Tuesday, February 28, 2012

mercy seat: the connection between the inside and the outside

The Word for today:
Hebrews 9:16-28

mark this: (from Hebrews 9:3-5)
Behind the second curtain was a second section called the Most Holy Place…having the Ark of the Covenant.  Above it were the cherubim of glory overshadowing the mercy seat.

mark this: Romans 3:23-25/NET
For all have sinned and fall short of the glory of God. But they are justified freely by his grace through the redemption that is in Christ Jesus. God publicly displayed him at his death as the mercy seat accessible through faith.

Haven’t I seen you somewhere before? Do you have a twin?

These are questions that come to mind when we meet someone who looks so familiar that we could swear we must have met him before.

There are certain scenes in the Bible that should evoke the same questions.  Yesterday, we showed pictures--from Genesis, Exodus, and the gospel of John--which looked strikingly alike. In each one of them, angels were stationed at the place where man and God might meet.

One scene took place at the Garden of Eden. Man and God were together in the garden, but man's sin soon separated them. As Adam and Eve left the garden, cherubim with a flaming sword guarded the way to the tree of life. On the ground next to the entrance was the blood of an animal whose skin provided a temporary covering for their nakedness.

The next scene was from the tabernacle. In the inner compartment--the Holy of Holies--the Ark of the Covenant was covered with a golden lid, called the “mercy seat.” There, only once per year, when the blood of an animal was sprinkled on that lid, God met with one man for just a moment. Cherubim, fashioned from pure gold, were at either end of the mercy seat keeping watch.

Finally, we saw two angels stationed at the tomb where Jesus’ body had lain. But this time something very different happened. Instead of standing between the people and God (as they did at the Garden of Eden); instead of admitting only one person per year (as at the Tabernacle) the angels at Jesus’ empty tomb invited a common person--Mary of Magdala--to come right in and see for herself where Jesus’ body had been.
These three pictures, though much the same, are slightly, progressively, different. They are examples of a poetic technique called “incremental repetition” (which sounds oxymoronic--How can something change while staying the same?)  The many resemblances between the scenes actually enhance the few slight differences between them.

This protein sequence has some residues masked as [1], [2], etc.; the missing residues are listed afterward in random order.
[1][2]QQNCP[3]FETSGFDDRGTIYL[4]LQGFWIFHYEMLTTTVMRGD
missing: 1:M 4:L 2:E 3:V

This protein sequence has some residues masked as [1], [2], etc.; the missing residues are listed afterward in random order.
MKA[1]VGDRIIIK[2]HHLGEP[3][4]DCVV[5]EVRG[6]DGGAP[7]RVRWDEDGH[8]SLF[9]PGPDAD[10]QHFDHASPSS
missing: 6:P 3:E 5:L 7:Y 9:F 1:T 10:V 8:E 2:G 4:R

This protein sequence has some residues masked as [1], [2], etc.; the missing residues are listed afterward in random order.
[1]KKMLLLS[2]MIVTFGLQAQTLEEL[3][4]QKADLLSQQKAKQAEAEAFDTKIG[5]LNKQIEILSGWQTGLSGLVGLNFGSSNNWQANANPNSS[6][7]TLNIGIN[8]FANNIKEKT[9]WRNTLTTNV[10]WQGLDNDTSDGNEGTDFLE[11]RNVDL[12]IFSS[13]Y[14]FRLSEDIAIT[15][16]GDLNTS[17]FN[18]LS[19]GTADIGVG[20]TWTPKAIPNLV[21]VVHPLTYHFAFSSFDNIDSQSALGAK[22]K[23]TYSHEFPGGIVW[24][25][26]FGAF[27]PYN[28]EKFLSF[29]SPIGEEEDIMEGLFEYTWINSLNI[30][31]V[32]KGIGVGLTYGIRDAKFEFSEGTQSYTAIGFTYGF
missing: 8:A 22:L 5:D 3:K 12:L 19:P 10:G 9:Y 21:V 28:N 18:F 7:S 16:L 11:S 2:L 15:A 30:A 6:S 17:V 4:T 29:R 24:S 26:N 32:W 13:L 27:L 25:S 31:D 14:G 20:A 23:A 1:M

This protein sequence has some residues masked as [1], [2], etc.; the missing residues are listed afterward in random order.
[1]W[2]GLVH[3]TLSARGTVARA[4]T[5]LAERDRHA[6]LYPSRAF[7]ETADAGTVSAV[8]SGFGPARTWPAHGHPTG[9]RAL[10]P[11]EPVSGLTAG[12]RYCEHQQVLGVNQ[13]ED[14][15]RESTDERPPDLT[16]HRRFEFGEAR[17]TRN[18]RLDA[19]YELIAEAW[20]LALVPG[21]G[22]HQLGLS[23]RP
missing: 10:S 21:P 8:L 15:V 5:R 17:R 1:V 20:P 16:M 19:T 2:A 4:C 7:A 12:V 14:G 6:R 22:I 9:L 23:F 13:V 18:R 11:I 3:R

In the first scene, man was shut out of the Garden altogether, though the sword which kept them out also lighted the way for their future return. Almost unnoticed, a blood atonement (the animal skins) is foreshadowed.

In the second scene, though the blood atonement is ceremonially observed, its effectiveness is limited to just one person and just one moment every year. Nonetheless, the steps of Adam and Eve are retraced in reverse as the high priest enters the Presence of God.

In the third scene, the angels beckon a woman (a picture in reverse of Eve’s banishment) to enter the tomb--which itself is a picture of the Holy of Holies in the tabernacle, which itself was a picture of the Garden of Eden where man once enjoyed unhindered access to God.

To emphasize how Jesus, who is the mercy seat (1), had forever obliterated the sin barrier between God and man, the thick curtain that shut the people out of the Holiest Place had been torn, at the moment he died, from top to bottom as if by invisible hands.

The cherubim, who long to look into such things (2), finally got to see what they’d been waiting for. The Garden, the Holy of Holies, Paradise itself (all pictures of God’s Presence) would be closed no more.

Man and God meet at the mercy seat. Like other tabernacle furniture—the lampstand, the laver, the altar, the ark itself, etc., the mercy seat pointed to a person. As both Son of Man and Son of God, he is the connection between God and man whom Job had longed for—someone who might lay his hand upon us both (Job 9:33).
On that first Easter morning, when Mary Magdalene thought she’d seen the gardener, she was right. This last Adam will never let thorns and briers choke the Garden again.

And if Mary should encounter the subtle speech of a serpent, she’ll tell him to go speak to her Husband, this time.


(1) See Romans 3:23-25/NET (above); (2) 1 Peter 1:12

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